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Rick Smith says no negotiations are happening with DeAndre Hopkins

New York Jets v Houston Texans

HOUSTON, TX - NOVEMBER 22: DeAndre Hopkins #10 of the Houston Texans makes a catch against Darrelle Revis #24 of the New York Jets in the second quarter on November 22, 2015 at NRG Stadium in Houston, Texas. (Photo by Bob Levey/Getty Images)

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DeAndre Hopkins already is good enough to become fodder for training-camp trash talk directed at Darrelle Revis. Hopkins apparently isn’t good enough yet to earn a second contract from the Texans.

The fact that Hopkins wisely decided a day after launching a holdout that the Texans held all the cards (and soon would be holding a lot of his money) doesn’t change the fact that he deserves a new contract. Every draft pick who becomes a great player deserves a new contract when he becomes eligible for a new contract after his third season ends. But more on that in a paragraph, or two.

For now, the Texans don’t seem to be inclined to give Hopkins a new contract. G.M. Rick Smith (who recently was rewarded for a decade consisting mainly of “meh” with another new contract of his own) said Saturday on NFL Network that there are no negotiations with Hopkins, via James Palmer of NFL Media.

Yes, the Texans have the right to force Hopkins to play every snap of every game of every year of his five-year rookie deal. They also have the right to apply the franchise tag in 2018, extending his stay to six years before he gets a long-term deal. If willing to give him a 20-percent raise over his 2018 tag, they can do it again in 2019 -- tying him up for seven years without Hopkins ever getting the kind of life-changing security he deserves.

That’s not how it’s supposed to be happening. Five years ago, when the NFL parlayed the prevalence of first-round busts into a wage scale that dramatically reduced the money that went to players taken at the top of the draft, the league didn’t include a device for ensuring that the non-busts would still get their money. Instead, the NFL has left it to the goodwill of the teams to reward the first-rounders who would have earned the millions they’ll never see under the new wage scale.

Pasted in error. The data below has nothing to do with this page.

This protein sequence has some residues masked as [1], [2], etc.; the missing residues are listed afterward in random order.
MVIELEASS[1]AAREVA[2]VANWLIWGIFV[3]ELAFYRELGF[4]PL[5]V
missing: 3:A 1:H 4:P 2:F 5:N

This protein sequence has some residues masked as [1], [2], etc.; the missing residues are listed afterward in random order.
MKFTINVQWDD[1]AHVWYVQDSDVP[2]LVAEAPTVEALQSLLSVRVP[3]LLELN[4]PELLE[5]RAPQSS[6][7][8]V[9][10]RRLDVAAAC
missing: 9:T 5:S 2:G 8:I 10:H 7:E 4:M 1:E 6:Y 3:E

“My argument to that is one of the things that clubs are doing over the past several years is when they see someone perform at a level higher than they may have anticipated, they adjust and they try to avoid them becoming free agents by signing them to long-term deals,” Commissioner Roger Goodell told PFT in 2010.

Apart from the term in the 2011 CBA that delays from two years to three years the ability to sign draft picks to new contract, teams still aren’t required to do anything. And the Texans, who gave 2011 first-rounder J.J. Watt a new deal after three years but won’t give one to Hopkins after three years, apparently aren’t inclined to do anything.

The end result is that Hopkins will be required to continue to bear the risk of injury, earning far less than he has proven he’s worth because there’s no way that he can force the Texans to do what Goodell predicted teams would do with players who outperform their rookie deals. The better and more fair approach would be to take some of the money they didn’t have to pay to Jadeveon Clowney, the No. 1 overall pick in 2014, and give some of it to Hopkins.

The Texans don’t seem to be willing to do that for now, and if Hopkins suffers a career-altering injury in 2016 they may not be doing it ever.